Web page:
Volkswagen is current in a great position to finance its electrification strategy, according to its finance chief, after reaping around 9.6 billion euros ($9.30 billion) from Porsche’s IPO and considering listing its battery unit.
Arno Antlitz, a Reuters reporter, said the carmaker was sticking to its forecast of a 7-8.5 per cent operating profit margin this year, despite rising energy prices, logistics bottlenecks, and inflation.
It would continue to raise prices on customers while attempting to reduce fixed costs in-house.
“The aim is to reduce costs and still offer affordable cars for Volkswagen,” Antlitz said, speaking outside the Frankfurt stock exchange following the listing of Volkswagen’s sportscar brand Porsche. read more
Volkswagen raised approximately 19.5 billion euros from the Porsche listing, with 49% going to shareholders as a special dividend at the end of the year.
The carmaker justified the listing, which took place against the backdrop of volatile European markets, in part as a way to raise funds for its 52 billion euro electrification plans.
“We are well set-up financially have strong cash flows to fund our electromobility strategy ourselves,” the chief financial officer said.
The shortage of chips, which has plagued the industry since the start of the coronavirus pandemic, remained the industry’s main supply chain issue and will most likely continue into 2024.
He said the carmaker was considering forming partnerships in the next 1-2 years as a step toward listing its PowerCo batteries operation.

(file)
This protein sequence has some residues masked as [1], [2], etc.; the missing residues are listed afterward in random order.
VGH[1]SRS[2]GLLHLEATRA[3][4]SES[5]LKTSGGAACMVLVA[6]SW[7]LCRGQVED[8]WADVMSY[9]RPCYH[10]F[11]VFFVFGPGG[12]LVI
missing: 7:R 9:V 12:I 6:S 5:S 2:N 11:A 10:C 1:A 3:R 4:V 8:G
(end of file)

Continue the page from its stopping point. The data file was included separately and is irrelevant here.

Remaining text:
“We do not rule out an IPO of the battery unit, but the financial flexibility we won today allows us to further strengthen our work in batteries alone. Then we will consider adding strategic partners later on,” Antlitz told Reuters.
Antlitz dismissed rumors that Thursday’s Porsche listing could pave the way for the listing of Audi, another premium brand and significant revenue generator for Volkswagen.
“The next project is strategic partnerships or a potential IPO of the battery unit – I can’t say more for now,” he said.
Volkswagen has set aside 20 billion euros ($20.38 billion) for investment in its battery cell business, with the PowerCo unit in charge of everything from mining to recycling, as well as projects such as energy storage systems.
Former CEO Herbert Diess proposed a listing in May of last year as a way to fund the carmaker’s battery expansion plans.
(Adapted from Reuters.com)
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